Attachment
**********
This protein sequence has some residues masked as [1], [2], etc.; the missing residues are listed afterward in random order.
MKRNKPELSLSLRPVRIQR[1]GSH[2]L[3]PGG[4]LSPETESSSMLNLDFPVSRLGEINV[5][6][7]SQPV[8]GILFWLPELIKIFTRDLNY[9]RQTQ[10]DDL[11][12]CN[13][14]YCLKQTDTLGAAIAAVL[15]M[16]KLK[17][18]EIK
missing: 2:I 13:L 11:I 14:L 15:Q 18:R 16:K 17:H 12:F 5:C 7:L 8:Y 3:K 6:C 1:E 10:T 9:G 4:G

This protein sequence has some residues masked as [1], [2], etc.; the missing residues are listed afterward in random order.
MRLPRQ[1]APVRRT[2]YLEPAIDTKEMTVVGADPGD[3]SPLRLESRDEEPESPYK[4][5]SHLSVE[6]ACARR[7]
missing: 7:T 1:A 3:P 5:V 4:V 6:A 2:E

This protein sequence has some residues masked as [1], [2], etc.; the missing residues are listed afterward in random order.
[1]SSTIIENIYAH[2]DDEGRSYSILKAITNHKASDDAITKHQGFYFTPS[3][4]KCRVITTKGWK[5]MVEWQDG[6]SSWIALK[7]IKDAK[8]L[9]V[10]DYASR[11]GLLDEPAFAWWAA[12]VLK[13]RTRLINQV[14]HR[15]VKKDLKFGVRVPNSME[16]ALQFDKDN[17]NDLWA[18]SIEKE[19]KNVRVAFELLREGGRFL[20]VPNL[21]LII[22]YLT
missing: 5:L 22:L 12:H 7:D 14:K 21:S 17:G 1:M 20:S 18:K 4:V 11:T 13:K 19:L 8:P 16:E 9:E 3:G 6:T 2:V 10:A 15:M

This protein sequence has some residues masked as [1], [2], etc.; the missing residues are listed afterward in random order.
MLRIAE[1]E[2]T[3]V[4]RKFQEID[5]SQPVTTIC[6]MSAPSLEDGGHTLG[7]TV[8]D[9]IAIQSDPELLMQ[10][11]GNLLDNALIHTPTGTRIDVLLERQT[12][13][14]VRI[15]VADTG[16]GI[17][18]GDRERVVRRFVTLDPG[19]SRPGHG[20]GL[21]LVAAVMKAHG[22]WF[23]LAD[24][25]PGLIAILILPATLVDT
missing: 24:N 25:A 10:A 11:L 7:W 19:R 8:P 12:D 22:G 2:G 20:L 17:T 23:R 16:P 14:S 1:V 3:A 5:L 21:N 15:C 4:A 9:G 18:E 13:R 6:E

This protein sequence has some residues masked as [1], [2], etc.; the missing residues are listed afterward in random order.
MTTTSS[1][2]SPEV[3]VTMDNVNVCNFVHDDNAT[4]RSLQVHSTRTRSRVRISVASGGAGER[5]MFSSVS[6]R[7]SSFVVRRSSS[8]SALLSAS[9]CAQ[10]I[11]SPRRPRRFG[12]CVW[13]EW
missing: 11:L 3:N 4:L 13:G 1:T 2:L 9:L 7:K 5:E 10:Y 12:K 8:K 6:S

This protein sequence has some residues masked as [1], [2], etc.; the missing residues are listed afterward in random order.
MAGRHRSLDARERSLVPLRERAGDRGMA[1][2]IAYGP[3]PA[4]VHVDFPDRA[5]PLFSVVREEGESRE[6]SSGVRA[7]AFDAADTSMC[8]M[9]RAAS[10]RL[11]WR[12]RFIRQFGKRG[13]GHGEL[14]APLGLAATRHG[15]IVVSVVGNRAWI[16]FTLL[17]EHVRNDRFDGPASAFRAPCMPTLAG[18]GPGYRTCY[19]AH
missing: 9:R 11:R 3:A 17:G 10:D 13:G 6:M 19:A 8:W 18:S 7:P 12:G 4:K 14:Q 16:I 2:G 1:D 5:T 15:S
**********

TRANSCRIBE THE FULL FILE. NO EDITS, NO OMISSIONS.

This protein sequence has some residues masked as [1], [2], etc.; the missing residues are listed afterward in random order.
MKRNKPELSLSLRPVRIQR[1]GSH[2]L[3]PGG[4]LSPETESSSMLNLDFPVSRLGEINV[5][6][7]SQPV[8]GILFWLPELIKIFTRDLNY[9]RQTQ[10]DDL[11][12]CN[13][14]YCLKQTDTLGAAIAAVL[15]M[16]KLK[17][18]EIK
missing: 2:I 13:L 11:I 14:L 15:Q 18:R 16:K 17:H 12:F 5:C 7:L 8:Y 3:K 6:C 1:E 10:T 9:G 4:G

This protein sequence has some residues masked as [1], [2], etc.; the missing residues are listed afterward in random order.
MRLPRQ[1]APVRRT[2]YLEPAIDTKEMTVVGADPGD[3]SPLRLESRDEEPESPYK[4][5]SHLSVE[6]ACARR[7]
missing: 7:T 1:A 3:P 5:V 4:V 6:A 2:E

This protein sequence has some residues masked as [1], [2], etc.; the missing residues are listed afterward in random order.
[1]SSTIIENIYAH[2]DDEGRSYSILKAITNHKASDDAITKHQGFYFTPS[3][4]KCRVITTKGWK[5]MVEWQDG[6]SSWIALK[7]IKDAK[8]L[9]V[10]DYASR[11]GLLDEPAFAWWAA[12]VLK[13]RTRLINQV[14]HR[15]VKKDLKFGVRVPNSME[16]ALQFDKDN[17]NDLWA[18]SIEKE[19]KNVRVAFELLREGGRFL[20]VPNL[21]LII[22]YLT
missing: 5:L 22:L 12:H 7:D 14:K 21:S 17:G 1:M 20:S 18:K 4:V 11:T 13:K 19:L 8:P 16:E 9:E 3:G 6:T 2:V 10:A 15:M

This protein sequence has some residues masked as [1], [2], etc.; the missing residues are listed afterward in random order.
MLRIAE[1]E[2]T[3]V[4]RKFQEID[5]SQPVTTIC[6]MSAPSLEDGGHTLG[7]TV[8]D[9]IAIQSDPELLMQ[10][11]GNLLDNALIHTPTGTRIDVLLERQT[12][13][14]VRI[15]VADTG[16]GI[17][18]GDRERVVRRFVTLDPG[19]SRPGHG[20]GL[21]LVAAVMKAHG[22]WF[23]LAD[24][25]PGLIAILILPATLVDT
missing: 24:N 25:A 10:A 11:L 7:W 19:R 8:P 12:D 22:G 2:G 20:L 17:T 23:R 16:P 14:S 1:V 3:A 5:L 21:N 15:C 4:A 9:G 18:E 13:R 6:E

This protein sequence has some residues masked as [1], [2], etc.; the missing residues are listed afterward in random order.
MTTTSS[1][2]SPEV[3]VTMDNVNVCNFVHDDNAT[4]RSLQVHSTRTRSRVRISVASGGAGER[5]MFSSVS[6]R[7]SSFVVRRSSS[8]SALLSAS[9]CAQ[10]I[11]SPRRPRRFG[12]CVW[13]EW
missing: 11:L 3:N 4:L 13:G 1:T 2:L 9:L 7:K 5:E 10:Y 12:K 8:K 6:S

This protein sequence has some residues masked as [1], [2], etc.; the missing residues are listed afterward in random order.
MAGRHRSLDARERSLVPLRERAGDRGMA[1][2]IAYGP[3]PA[4]VHVDFPDRA[5]PLFSVVREEGESRE[6]SSGVRA[7]AFDAADTSMC[8]M[9]RAAS[10]RL[11]WR[12]RFIRQFGKRG[13]GHGEL[14]APLGLAATRHG[15]IVVSVVGNRAWI[16]FTLL[17]EHVRNDRFDGPASAFRAPCMPTLAG[18]GPGYRTCY[19]AH
missing: 9:R 11:R 3:A 17:G 10:D 13:G 6:M 19:A 8:W 18:S 7:P 12:G 4:K 14:Q 16:I 2:G 1:D 5:T 15:S